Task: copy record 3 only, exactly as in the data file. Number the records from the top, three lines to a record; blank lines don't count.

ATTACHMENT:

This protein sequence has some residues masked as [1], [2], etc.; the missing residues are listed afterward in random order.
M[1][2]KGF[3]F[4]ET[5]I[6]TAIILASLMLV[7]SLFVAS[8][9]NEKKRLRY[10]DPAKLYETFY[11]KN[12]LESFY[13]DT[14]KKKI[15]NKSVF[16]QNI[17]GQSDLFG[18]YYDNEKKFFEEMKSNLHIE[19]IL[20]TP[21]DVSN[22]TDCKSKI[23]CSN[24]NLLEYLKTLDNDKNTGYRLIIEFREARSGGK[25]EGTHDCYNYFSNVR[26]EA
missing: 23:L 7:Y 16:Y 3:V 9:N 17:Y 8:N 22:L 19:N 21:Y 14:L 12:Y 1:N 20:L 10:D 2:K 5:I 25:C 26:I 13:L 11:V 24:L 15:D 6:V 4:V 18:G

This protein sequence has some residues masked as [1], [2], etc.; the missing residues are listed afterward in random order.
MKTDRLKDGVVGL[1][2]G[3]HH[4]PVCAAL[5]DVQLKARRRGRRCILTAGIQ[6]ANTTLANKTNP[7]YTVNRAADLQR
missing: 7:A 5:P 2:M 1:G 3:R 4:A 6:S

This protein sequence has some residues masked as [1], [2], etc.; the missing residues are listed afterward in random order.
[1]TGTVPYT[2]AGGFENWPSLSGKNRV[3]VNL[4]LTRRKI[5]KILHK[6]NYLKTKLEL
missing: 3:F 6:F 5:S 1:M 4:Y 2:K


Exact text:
This protein sequence has some residues masked as [1], [2], etc.; the missing residues are listed afterward in random order.
[1]TGTVPYT[2]AGGFENWPSLSGKNRV[3]VNL[4]LTRRKI[5]KILHK[6]NYLKTKLEL
missing: 3:F 6:F 5:S 1:M 4:Y 2:K